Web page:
or there is an imminent risk of such damage to the
environment. Responsible parties are also obligated to
avert and remedy the environmental damage that has
occurred (USchadG, 2007). Nature and landscape fulfill
crucial functions for human life and health (BNatSchG,
2009). For this reason, the Nature Conservation and
Landscape Management Act (BNatSchG) ensures the
protection of these assets by not impairing them more than
it is required by the circumstances. If this primarily
considered avoidance cannot be guaranteed, greater
impairments are to be compensated by compensatory or
substitute measures.
The biotope value procedure according to the Federal
Compensation Ordinance (BKompV, 2020) illustrates the
type and extent of compensation required due to an
intervention in nature and the landscape. The construction
of a building constitutes such an intervention, so that the
determination of the extent of compensation is required.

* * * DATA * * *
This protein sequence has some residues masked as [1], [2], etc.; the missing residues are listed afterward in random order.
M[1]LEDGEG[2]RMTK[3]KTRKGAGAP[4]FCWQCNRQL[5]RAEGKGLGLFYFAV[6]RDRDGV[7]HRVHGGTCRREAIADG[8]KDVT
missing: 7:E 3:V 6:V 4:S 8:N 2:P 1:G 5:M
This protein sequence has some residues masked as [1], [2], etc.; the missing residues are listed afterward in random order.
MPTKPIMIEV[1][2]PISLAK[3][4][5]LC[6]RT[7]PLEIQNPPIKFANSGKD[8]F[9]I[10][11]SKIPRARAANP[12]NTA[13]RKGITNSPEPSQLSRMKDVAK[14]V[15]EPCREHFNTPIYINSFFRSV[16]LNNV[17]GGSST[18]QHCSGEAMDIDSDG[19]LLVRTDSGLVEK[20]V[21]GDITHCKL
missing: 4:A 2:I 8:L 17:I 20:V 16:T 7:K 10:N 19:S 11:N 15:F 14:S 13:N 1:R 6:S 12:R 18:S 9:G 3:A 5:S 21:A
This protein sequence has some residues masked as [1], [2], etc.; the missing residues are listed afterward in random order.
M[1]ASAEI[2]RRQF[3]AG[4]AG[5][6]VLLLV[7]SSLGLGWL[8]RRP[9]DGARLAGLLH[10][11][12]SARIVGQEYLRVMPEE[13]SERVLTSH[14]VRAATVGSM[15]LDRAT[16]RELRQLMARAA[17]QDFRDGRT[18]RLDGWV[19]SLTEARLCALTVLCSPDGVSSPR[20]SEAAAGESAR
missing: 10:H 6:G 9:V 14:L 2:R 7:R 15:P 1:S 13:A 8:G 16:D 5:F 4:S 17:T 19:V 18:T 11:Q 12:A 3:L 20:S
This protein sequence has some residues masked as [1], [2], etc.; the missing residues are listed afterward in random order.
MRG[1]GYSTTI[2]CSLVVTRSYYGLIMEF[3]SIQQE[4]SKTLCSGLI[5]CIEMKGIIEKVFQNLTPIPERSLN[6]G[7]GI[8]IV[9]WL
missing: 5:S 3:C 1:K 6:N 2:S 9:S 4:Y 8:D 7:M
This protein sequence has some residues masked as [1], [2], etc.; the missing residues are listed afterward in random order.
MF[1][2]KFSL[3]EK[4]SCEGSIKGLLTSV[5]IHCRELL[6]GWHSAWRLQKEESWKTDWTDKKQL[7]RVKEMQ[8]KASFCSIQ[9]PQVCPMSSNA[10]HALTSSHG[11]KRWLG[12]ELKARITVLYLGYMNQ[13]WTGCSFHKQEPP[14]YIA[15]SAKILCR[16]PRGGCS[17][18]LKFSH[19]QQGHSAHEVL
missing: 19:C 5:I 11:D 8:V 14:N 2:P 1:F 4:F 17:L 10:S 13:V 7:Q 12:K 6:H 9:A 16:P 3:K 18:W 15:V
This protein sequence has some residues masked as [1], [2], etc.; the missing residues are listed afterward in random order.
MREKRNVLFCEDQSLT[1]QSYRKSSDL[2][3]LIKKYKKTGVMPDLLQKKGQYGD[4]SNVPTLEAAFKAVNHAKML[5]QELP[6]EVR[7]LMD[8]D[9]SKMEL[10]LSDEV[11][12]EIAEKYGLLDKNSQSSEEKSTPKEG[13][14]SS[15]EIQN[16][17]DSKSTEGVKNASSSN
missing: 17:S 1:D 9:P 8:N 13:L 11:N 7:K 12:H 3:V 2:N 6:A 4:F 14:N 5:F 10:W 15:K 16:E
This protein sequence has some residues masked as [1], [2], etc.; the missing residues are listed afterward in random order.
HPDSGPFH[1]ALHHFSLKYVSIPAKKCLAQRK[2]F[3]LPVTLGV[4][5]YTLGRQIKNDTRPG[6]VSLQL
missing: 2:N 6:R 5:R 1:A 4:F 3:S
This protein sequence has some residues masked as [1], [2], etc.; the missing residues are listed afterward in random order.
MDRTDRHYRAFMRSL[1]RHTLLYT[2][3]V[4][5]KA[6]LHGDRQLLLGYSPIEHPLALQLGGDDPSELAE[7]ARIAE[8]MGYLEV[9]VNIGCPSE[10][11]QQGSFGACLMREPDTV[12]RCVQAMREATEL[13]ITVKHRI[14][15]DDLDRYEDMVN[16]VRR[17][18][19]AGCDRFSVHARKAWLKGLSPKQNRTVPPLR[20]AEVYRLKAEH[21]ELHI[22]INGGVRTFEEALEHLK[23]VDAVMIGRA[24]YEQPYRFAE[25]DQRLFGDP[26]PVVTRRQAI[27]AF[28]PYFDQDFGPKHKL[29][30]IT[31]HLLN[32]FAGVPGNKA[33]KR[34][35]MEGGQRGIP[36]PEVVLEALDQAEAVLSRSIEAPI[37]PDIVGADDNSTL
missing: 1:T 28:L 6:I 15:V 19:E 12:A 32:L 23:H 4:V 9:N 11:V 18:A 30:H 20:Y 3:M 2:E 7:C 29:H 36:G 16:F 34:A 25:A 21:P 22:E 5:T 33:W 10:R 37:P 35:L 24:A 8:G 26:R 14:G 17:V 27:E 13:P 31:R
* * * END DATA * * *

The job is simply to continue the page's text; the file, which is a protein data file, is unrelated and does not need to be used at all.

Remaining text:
However, the biotope value procedure has only limited
informational value about how buildings interfere with
nature and landscape. When determining the need for
compensation for the area occupied, only the building site
itself is considered. The effects caused by the extraction
of raw materials for the building materials and respective
emissions at other locations are not included in the
procedure. (BKompV, 2020)
Furthermore, there are significant barriers e.g. rise of
complexity, pluralism meaning of terms regarding
sustainability and the lack of adapting new ways of
thinking in achieving ecological positive buildings
(Ankrah et al., 2013). Since there is no methodology
which explicitly enables the calculation for the ecological
footprint of buildings it is evident that there is need to
develop such a methodology.
Project description